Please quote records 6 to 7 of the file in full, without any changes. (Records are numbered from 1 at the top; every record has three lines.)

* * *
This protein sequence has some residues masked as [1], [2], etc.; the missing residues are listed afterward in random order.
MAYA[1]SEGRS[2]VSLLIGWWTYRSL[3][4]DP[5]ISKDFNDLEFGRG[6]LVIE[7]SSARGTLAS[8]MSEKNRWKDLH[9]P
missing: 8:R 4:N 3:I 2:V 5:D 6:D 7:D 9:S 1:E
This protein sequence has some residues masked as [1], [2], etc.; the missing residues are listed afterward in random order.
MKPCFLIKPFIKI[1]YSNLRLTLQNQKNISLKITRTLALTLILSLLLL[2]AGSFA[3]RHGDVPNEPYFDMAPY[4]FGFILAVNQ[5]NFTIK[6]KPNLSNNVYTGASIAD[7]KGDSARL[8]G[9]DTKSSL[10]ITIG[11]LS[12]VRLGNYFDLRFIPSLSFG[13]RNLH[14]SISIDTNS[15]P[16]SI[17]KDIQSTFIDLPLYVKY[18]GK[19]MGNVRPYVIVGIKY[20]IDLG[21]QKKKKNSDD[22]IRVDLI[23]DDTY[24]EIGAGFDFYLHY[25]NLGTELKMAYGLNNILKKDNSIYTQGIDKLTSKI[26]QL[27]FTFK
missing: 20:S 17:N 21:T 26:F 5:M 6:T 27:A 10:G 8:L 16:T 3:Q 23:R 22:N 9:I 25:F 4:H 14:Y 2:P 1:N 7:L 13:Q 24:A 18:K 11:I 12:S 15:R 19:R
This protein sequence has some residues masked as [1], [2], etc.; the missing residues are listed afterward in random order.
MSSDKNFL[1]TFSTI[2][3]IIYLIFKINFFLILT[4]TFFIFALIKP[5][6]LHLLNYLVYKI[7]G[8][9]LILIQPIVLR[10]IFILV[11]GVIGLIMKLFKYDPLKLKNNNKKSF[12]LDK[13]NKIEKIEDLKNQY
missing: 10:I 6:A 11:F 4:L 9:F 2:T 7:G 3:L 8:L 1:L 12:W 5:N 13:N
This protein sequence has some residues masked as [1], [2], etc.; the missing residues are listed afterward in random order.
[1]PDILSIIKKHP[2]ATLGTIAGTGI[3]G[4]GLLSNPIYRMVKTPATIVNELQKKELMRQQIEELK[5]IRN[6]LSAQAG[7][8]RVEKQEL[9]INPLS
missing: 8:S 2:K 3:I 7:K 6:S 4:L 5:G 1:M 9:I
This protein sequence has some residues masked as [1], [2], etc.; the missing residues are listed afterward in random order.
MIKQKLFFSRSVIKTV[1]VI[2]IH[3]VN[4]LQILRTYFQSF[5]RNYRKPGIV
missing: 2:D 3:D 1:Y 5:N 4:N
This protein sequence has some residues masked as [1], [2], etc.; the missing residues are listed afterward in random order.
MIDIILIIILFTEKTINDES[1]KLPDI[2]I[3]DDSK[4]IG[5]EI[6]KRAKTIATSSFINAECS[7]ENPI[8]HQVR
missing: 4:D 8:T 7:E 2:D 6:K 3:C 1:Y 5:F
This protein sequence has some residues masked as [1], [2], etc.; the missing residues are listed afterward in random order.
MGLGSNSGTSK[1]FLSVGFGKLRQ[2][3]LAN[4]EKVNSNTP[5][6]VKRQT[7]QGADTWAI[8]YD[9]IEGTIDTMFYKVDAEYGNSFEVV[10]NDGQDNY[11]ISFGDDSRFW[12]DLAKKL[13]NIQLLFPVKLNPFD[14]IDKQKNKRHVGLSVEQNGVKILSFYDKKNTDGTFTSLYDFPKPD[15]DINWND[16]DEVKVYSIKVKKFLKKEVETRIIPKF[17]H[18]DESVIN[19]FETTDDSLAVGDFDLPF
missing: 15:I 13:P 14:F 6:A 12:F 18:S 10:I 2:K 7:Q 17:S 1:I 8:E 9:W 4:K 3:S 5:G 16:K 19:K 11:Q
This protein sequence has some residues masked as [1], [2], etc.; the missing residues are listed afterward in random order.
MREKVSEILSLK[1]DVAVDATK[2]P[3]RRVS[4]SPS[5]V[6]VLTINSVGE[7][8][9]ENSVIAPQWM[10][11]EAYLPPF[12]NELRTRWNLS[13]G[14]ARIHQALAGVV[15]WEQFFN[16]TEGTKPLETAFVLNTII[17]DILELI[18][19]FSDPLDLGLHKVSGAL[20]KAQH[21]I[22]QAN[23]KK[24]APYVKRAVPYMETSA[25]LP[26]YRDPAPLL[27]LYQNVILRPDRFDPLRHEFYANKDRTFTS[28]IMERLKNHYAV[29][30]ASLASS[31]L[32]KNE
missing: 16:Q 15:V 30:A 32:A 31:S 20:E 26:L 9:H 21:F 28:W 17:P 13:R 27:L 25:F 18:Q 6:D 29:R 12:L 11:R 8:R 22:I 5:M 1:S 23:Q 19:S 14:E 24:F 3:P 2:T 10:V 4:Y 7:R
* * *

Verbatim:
This protein sequence has some residues masked as [1], [2], etc.; the missing residues are listed afterward in random order.
MIDIILIIILFTEKTINDES[1]KLPDI[2]I[3]DDSK[4]IG[5]EI[6]KRAKTIATSSFINAECS[7]ENPI[8]HQVR
missing: 4:D 8:T 7:E 2:D 6:K 3:C 1:Y 5:F
This protein sequence has some residues masked as [1], [2], etc.; the missing residues are listed afterward in random order.
MGLGSNSGTSK[1]FLSVGFGKLRQ[2][3]LAN[4]EKVNSNTP[5][6]VKRQT[7]QGADTWAI[8]YD[9]IEGTIDTMFYKVDAEYGNSFEVV[10]NDGQDNY[11]ISFGDDSRFW[12]DLAKKL[13]NIQLLFPVKLNPFD[14]IDKQKNKRHVGLSVEQNGVKILSFYDKKNTDGTFTSLYDFPKPD[15]DINWND[16]DEVKVYSIKVKKFLKKEVETRIIPKF[17]H[18]DESVIN[19]FETTDDSLAVGDFDLPF
missing: 15:I 13:P 14:F 6:A 12:F 18:S 10:I 2:K 7:Q 17:S 1:I 8:E 9:W 4:K 3:S 5:G 16:K 19:K 11:Q